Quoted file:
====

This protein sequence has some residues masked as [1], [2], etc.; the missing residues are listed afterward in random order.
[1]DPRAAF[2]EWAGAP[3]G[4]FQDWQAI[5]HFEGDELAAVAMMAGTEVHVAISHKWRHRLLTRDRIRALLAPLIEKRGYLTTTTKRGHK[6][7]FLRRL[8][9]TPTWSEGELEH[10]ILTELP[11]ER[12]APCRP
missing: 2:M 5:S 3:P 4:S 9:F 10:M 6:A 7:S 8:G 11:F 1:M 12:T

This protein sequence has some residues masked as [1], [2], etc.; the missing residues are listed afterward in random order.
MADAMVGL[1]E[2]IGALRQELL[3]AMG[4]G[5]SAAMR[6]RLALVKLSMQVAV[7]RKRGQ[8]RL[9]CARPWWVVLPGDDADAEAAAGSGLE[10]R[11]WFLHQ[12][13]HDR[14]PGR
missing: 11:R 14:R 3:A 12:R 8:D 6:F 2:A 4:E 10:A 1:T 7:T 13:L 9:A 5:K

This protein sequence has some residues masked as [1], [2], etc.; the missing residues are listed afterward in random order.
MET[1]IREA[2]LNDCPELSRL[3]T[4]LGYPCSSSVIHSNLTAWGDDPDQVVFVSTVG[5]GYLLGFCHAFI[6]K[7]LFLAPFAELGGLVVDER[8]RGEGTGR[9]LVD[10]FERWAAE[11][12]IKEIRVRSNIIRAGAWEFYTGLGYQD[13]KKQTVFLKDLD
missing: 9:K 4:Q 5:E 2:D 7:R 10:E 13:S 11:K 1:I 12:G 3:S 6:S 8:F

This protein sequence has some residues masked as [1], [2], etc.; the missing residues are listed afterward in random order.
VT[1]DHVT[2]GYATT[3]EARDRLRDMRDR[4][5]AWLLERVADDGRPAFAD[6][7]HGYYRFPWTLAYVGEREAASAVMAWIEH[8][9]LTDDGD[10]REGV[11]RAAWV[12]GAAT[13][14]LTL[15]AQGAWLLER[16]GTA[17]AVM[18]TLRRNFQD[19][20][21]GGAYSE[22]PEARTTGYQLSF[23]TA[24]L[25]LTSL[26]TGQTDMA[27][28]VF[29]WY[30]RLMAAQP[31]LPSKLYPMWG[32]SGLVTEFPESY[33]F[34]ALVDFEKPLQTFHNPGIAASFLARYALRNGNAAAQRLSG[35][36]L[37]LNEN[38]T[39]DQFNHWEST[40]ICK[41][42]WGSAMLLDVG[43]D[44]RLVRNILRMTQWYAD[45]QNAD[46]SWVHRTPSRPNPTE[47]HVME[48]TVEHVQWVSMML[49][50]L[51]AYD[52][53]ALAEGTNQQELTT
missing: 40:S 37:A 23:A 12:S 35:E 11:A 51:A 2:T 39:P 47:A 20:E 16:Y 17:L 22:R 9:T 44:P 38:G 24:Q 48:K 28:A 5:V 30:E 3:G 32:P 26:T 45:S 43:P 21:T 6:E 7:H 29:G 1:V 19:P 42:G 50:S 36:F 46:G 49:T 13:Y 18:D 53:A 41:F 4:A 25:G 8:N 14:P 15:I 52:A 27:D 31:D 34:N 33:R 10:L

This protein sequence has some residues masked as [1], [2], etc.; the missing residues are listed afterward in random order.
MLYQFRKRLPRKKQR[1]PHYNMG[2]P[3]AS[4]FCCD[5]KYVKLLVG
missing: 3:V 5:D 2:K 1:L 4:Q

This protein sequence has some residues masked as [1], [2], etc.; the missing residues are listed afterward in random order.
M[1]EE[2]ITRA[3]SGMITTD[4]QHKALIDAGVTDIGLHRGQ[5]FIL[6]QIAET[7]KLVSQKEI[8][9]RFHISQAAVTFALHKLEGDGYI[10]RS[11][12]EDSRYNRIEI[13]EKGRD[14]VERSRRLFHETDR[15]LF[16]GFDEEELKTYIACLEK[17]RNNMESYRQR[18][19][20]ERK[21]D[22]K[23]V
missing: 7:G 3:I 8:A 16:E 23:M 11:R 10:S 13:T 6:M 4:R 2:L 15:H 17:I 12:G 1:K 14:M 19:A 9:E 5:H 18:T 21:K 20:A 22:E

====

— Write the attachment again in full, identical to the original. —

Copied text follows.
This protein sequence has some residues masked as [1], [2], etc.; the missing residues are listed afterward in random order.
[1]DPRAAF[2]EWAGAP[3]G[4]FQDWQAI[5]HFEGDELAAVAMMAGTEVHVAISHKWRHRLLTRDRIRALLAPLIEKRGYLTTTTKRGHK[6][7]FLRRL[8][9]TPTWSEGELEH[10]ILTELP[11]ER[12]APCRP
missing: 2:M 5:S 3:P 4:S 9:F 10:M 6:A 7:S 8:G 11:F 1:M 12:T

This protein sequence has some residues masked as [1], [2], etc.; the missing residues are listed afterward in random order.
MADAMVGL[1]E[2]IGALRQELL[3]AMG[4]G[5]SAAMR[6]RLALVKLSMQVAV[7]RKRGQ[8]RL[9]CARPWWVVLPGDDADAEAAAGSGLE[10]R[11]WFLHQ[12][13]HDR[14]PGR
missing: 11:R 14:R 3:A 12:R 8:D 6:F 2:A 4:E 10:A 1:T 7:T 13:L 9:A 5:K

This protein sequence has some residues masked as [1], [2], etc.; the missing residues are listed afterward in random order.
MET[1]IREA[2]LNDCPELSRL[3]T[4]LGYPCSSSVIHSNLTAWGDDPDQVVFVSTVG[5]GYLLGFCHAFI[6]K[7]LFLAPFAELGGLVVDER[8]RGEGTGR[9]LVD[10]FERWAAE[11][12]IKEIRVRSNIIRAGAWEFYTGLGYQD[13]KKQTVFLKDLD
missing: 9:K 4:Q 5:E 2:D 7:R 10:E 13:S 11:K 1:I 12:G 3:S 6:S 8:F

This protein sequence has some residues masked as [1], [2], etc.; the missing residues are listed afterward in random order.
VT[1]DHVT[2]GYATT[3]EARDRLRDMRDR[4][5]AWLLERVADDGRPAFAD[6][7]HGYYRFPWTLAYVGEREAASAVMAWIEH[8][9]LTDDGD[10]REGV[11]RAAWV[12]GAAT[13][14]LTL[15]AQGAWLLER[16]GTA[17]AVM[18]TLRRNFQD[19][20][21]GGAYSE[22]PEARTTGYQLSF[23]TA[24]L[25]LTSL[26]TGQTDMA[27][28]VF[29]WY[30]RLMAAQP[31]LPSKLYPMWG[32]SGLVTEFPESY[33]F[34]ALVDFEKPLQTFHNPGIAASFLARYALRNGNAAAQRLSG[35][36]L[37]LNEN[38]T[39]DQFNHWEST[40]ICK[41][42]WGSAMLLDVG[43]D[44]RLVRNILRMTQWYAD[45]QNAD[46]SWVHRTPSRPNPTE[47]HVME[48]TVEHVQWVSMML[49][50]L[51]AYD[52][53]ALAEGTNQQELTT
missing: 40:S 37:A 23:A 12:S 35:E 11:A 51:A 2:T 39:P 47:A 20:E 16:Y 17:L 22:R 9:T 44:P 38:G 24:Q 48:K 28:A 5:V 30:E 3:G 32:P 26:T 45:S 43:P 21:T 6:E 7:H 29:G 1:V 19:P 42:G 50:S 36:F 46:G 49:T 13:Y 18:D 53:A 41:F 4:A 25:G 8:N 14:P 15:I 52:A 27:D 31:D 34:N 33:R 10:L

This protein sequence has some residues masked as [1], [2], etc.; the missing residues are listed afterward in random order.
MLYQFRKRLPRKKQR[1]PHYNMG[2]P[3]AS[4]FCCD[5]KYVKLLVG
missing: 3:V 5:D 2:K 1:L 4:Q

This protein sequence has some residues masked as [1], [2], etc.; the missing residues are listed afterward in random order.
M[1]EE[2]ITRA[3]SGMITTD[4]QHKALIDAGVTDIGLHRGQ[5]FIL[6]QIAET[7]KLVSQKEI[8][9]RFHISQAAVTFALHKLEGDGYI[10]RS[11][12]EDSRYNRIEI[13]EKGRD[14]VERSRRLFHETDR[15]LF[16]GFDEEELKTYIACLEK[17]RNNMESYRQR[18][19][20]ERK[21]D[22]K[23]V
missing: 7:G 3:I 8:A 16:E 23:M 11:R 10:S 13:T 6:M 4:R 2:L 15:H 17:I 12:G 1:K 14:M 19:A 9:E 5:H 18:T 21:K 20:A 22:E